MARIN COUNTY, Calif. (KGO) -- New details were released Tuesday on the apparent suicide of beloved actor and Bay Area resident Robin Williams. The famed comedian was found dead in his home in Tiburon on Monday.
The story is one that's being felt across the world, but especially in Marin County where the actor grew up, went to high school, first appeared on a stage, and died.
On Tuesday a blend of warm memories mixed with difficult facts as the details from the coroner's preliminary investigation were released.
"The preliminary cause of death is asphyxia due to hanging," said Marin County Sheriff's Lt. Keith Boyd.
In Marin County, the sheriff's department said it is handling Williams' death like any other examination. But clearly, it's more than that. Reporters from around the world listened to every small detail.
Boyd said Williams was last seen alive by his wife Sunday night when she went to bed. She woke up the next morning and left, thinking he was still asleep elsewhere in the home.
Shortly after that, Williams' personal assistant came to the Tiburon home and became concerned when Williams failed to respond to knocks at a door. The assistant found the 63-year-old actor clothed and dead in a bedroom.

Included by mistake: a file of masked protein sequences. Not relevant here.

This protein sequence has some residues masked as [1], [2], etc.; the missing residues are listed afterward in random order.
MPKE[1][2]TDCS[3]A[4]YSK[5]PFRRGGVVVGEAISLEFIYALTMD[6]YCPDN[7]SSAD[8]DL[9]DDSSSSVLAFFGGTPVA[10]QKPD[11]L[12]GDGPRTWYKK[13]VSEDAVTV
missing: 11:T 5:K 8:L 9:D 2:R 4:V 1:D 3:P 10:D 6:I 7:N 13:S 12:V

"At that time the personal assistant was able to gain access to Mr. Williams' bedroom and entered the bedroom to find Mr. Williams clothed, in a seated position, unresponsive, with a belt secured around his neck, and the other end wedged between the closed closet door and the door frame," Boyd said. "His right shoulder area was touching the door, with his body perpendicular to the door and slightly suspended."
Boyd said all evidence indicates Williams, star of "Good Will Hunting," ''Mrs. Doubtfire," ''Good Morning, Vietnam" and dozens of other films, committed suicide by hanging himself. But he said a final ruling will be made once toxicology reports and interviews with witnesses are complete.
The condition of the body indicated Williams had been dead for at least a few hours, Boyd said. Williams also had superficial cuts on his wrist, and a pocketknife was found nearby.
Williams had been seeking treatment for depression, Boyd said. He would not say whether the actor left a suicide note.
"We still have people we want to speak with so there is some information we're going to withhold," Boyd said. "We're not discussing the note or a note at this point as the investigation is ongoing."
It's hardly the end anyone would have predicted for an actor/comedian who touched so many people.
James Dunn taught Robin Williams in in drama classes at College of Marin. He says that back then, he seemed exactly the opposite.
"This was a very very kind, sweet man who never said a bad word about anybody and I never heard a bad word about him," he said.